Feelings … Nothing More Than Feelings

Book Review Happy Sad & Everything in BetweenMy son Jacob is four and a half years old. Right now, he’s learning a lot of tricky lessons about handling his feelings. This is all pretty normal stuff, and I know that. I’ve been through it before with my daughter Hannah. Knowing it’s normal doesn’t mean it’s easy, though. Learning to handle strong emotions is challenging for my son, and for the people who live with him, too.

This is why, when I was offered a review copy of Happy, Sad, & Everything in Between, written by Sunny Im-Wang, Psy.D., S.S.P. and illustrated by Alex McVey, I jumped at it. Aimed at kids four through eight years old, the book aims to increase emotional literacy.

The main character is named Kai, and with ambiguous features my son swears that Kai is a boy and my daughter swears that Kai is a girl. This made the book easy for both of them to relate to. Kai is very obviously white, however, so I’m not sure if that would impact things for children with other racial backgrounds. I appreciated the gender neutrality nonetheless, because it also underscores that feelings are universal.

The book itself is more of a resource book than a story book. We did read it cover-to-cover, but it took us several nights to cover the whole thing. There’s an introduction, and then each page addresses one of 15 different emotions: happy, loving, scared, anxious, worried, tired, jealous, excited, sad, shy, embarrassed, lonely, calm, frustrated, angry and silly. There’s an explanation of what the motion feels like and some questions to consider (What embarrasses you? What do you look like when you’re feeling lonely? What thoughts do you have when you’re feeling angry?). Then, a box offers suggestions for how to help yourself handle the emotion.

book review happy sad everything in between emotional literacy

The book covers mindfulness in an easy-to-understand way, talking about sitting quietly and focusing on your breath. There’s an emphasis on how to feel calm, which appears throughout the book, especially when dealing with very strong emotions. Frankly, I can always use a refresher on that stuff myself.

I’m mostly using this book as a situational aid. For instance, sometimes when Jacob is upset now he’ll bring me the book and search out the page to describe how he’s feeling. Seeing Kai looking frustrated, and then reading through the suggestions for how to deal with frustration, is actually helpful for both of us. It lets him know that it’s okay to feel this way, and it gives me ideas for how to help my son when he’s overwhelmed by feelings.

While the age guideline is four to eight, I found it was more helpful for my four-year-old than my eight-year-old. My daughter Hannah has better vocabulary, more self-control and greater emotional literacy. While she enjoyed the book, I wouldn’t say that she got as much out of it as Jacob. I would suggest this book primarily to parents who can see that their children are having a hard time dealing with some of their feelings.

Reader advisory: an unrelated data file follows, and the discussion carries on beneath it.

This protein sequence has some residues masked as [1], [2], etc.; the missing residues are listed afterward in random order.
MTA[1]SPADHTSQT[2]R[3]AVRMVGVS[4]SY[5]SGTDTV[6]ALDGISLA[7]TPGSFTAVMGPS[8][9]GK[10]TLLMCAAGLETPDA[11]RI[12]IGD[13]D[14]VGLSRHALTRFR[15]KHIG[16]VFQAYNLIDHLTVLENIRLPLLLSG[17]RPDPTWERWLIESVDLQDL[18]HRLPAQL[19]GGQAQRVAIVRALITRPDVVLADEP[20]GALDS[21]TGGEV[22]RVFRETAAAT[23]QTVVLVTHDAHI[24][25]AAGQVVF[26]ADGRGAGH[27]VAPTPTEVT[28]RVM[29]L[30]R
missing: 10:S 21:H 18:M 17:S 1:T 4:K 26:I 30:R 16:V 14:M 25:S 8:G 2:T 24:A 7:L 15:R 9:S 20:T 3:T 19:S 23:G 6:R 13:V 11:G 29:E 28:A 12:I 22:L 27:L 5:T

How did you help your kids learn to deal with strong feelings? I could always use more tips!

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  1. Thanks for this post!

    This book is sounds like it is slightly beyond my three year old’s comprehension level, but she will grow into it quickly. We are dealing with VERY BIG emotions right now that can be hard for everyone else in the family (and for her too, I’m sure). I love how your son goes and gets the book when he wants to describe how he’s feeling. When my six year old was younger we would read “When Sophie Gets Angry” to help her with her frustrations and how to calm down, but I like how this book discusses a range of emotions.
    christy’s last post … Greening Mother’s DayMy Profile

    • I think that you could easily tailor the content for kids who are a little younger, as well. I find that Jacob relates a lot to the pictures, and I suspect a three-year-old could access the book on that level. Because, yes, those little ones can have VERY BIG emotions!

  2. We are dealing with this with our almost 5 year old. Emotions! Oh we haz them in abundance!

    He gets so horrifically out of sorts about the smallest thing, and then can’t articulate what is wrong, or avoids it. We are at our wits end, and it is also manifesting in situational anxiety, potty accidents, and acting out physically when overstimulated. The school is also raising huge flags, and we are having a bit of a battle with them on how to deal with him. They want us to check for ADD, Autism… asking about medicating him to prevent potty accidents… He’s never been like this before, only in the last month. My doctor does not think he has either of those things, he’s just sensitive, or needs more time to “mature”.

    We are frustrated and worried. Help? Ack!

    Do you know if the book is available in Canada, and where I can purchase online? it looks like Little Sprouts does not ship to Canada, which is a shame. This book might help both me, my husband and our son navigate some coping strategies, or at least help us understand better..
    Caroline’s last post … 2013 Spring Toronto Tough Mudder RecapMy Profile

    • I don’t know – I just assumed it was available here. I’m going to email my contact and I’ll let you know.

      If you can’t get it in this country I will be seriously peeved.

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